Blow Ye the Trumpet!

“He was a terrorist,” said the man with the sensible beard. “I’m visiting here from Harper’s Ferry, and I can tell you, he is no hero, there.”
James McBride, the author at the lectern, nodded. He had heard it all before. “Well, that’s certainly an interpretation,” he said. Then he politely asked about the B&B the man owned. Harper’s Ferry, the site of the deed that sparked a Civil War, had now become a destination of a different sort.
America has moved on, but John Brown still sticks in its craw like a fishbone.
“He was a terrorist,” most sensible people still say of John Brown, and are done with him. But James McBride, at the University of Minnesota to talk about his book ‘The Good Lord Bird,’ had come to prick our collective conscience once more. But first he had to marvel at the field of white faces he saw before him in the lecture hall.
“This is Garrison Keillor country, right?” he asked, and not in a nice way. “I tell you, I visited Germany once, and I felt like I was walking through a Jewish graveyard. I feel that same way, sort of, tonight.”
I decided I did not like James McBride, but then he started to talk about John Brown, and I knew him for a kindred soul. “I didn’t know much about the guy when I started,” he said. “But after a while I got to like him. He was a warm-hearted human being.”
Not the description most people assign to the maniac who tore a man and his sons from their Kansas farmhouse and murdered them with broadswords. An act of terror, indeed. But to equate this deeply religious man with the religious terrorists of today is to make the mistake of reading history backwards. It is also to misunderstand the nature of his faith. The jihadists of today want to control the way people think and behave. John Brown wanted only one thing: freedom. For every person, regardless of race.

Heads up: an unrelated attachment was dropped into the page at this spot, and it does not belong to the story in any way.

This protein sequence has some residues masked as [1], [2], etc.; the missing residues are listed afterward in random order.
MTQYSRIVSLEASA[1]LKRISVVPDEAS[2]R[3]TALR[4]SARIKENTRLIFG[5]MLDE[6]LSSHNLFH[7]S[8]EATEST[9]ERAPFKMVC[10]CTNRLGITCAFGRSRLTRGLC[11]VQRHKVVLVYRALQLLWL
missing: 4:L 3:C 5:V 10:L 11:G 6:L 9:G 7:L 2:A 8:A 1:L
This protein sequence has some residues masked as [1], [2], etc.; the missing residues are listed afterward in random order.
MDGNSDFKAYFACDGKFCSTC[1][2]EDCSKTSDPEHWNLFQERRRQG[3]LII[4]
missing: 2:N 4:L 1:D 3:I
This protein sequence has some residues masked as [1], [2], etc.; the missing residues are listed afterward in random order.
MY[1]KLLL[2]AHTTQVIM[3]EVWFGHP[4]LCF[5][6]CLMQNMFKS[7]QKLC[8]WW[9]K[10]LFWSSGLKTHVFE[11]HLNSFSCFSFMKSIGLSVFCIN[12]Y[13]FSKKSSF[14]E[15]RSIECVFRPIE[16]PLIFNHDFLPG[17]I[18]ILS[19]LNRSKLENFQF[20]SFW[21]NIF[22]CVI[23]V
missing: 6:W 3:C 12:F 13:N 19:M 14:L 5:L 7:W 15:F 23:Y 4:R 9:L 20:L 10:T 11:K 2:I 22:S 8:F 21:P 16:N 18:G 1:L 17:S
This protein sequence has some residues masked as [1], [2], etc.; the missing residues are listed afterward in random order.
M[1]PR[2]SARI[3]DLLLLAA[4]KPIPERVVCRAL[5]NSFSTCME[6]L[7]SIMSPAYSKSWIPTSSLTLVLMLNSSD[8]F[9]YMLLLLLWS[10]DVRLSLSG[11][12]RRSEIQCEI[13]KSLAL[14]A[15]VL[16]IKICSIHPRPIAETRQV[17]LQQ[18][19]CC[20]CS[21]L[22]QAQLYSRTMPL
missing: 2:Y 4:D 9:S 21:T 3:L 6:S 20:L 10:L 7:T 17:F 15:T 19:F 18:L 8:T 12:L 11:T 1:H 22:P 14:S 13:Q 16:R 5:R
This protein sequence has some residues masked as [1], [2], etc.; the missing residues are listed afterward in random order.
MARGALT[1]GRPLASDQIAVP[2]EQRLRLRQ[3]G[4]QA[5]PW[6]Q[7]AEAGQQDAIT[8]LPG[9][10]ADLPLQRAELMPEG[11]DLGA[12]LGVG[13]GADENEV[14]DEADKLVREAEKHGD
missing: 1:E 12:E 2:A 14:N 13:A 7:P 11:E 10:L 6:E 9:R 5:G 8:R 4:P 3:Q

For John Brown was a Puritan. A scion of New England stock, he was an ardent Calvinist who believed that a man and or woman’s business with God was their own. In this he was anti-evangelical, anti-fundamentalist. His own son Owen, whom he dearly loved, was an avowed atheist. They would argue theology around the campfire in Iowa, but it was never a source of discord.
I went up to the table after the lecture to have Mr. McBride sign my copy of his novel. “I’m going to enjoy this book,” I said. “I’m a big fan of John Brown.”
The author slouched back in his chair and looked up at the flannel Minnesotan before him. Although the line was long, we got to chatting. I asked him if he knew what John Brown’s favorite hymn was.
“Blow Ye the Trumpet!” Mr. McBride exclaimed. “Now which version do you know?”
“The shape-note one.” I sang a few bars.
“Yeah, that’s the other one,” Mr. McBride said, with a slight grimace. “You know, I recorded the jazz version.” Then he asked. “Were you raised Presbyterian?”
“No, Lutheran,” I replied.
He looked at me as if to say, ‘you don’t have to tell me twice,’ and smiled.
He was a Baptist from Brooklyn; I, a Lutheran from Lake Wobegon. But it didn’t matter: we both worshipped in the Church of Weird John Brown.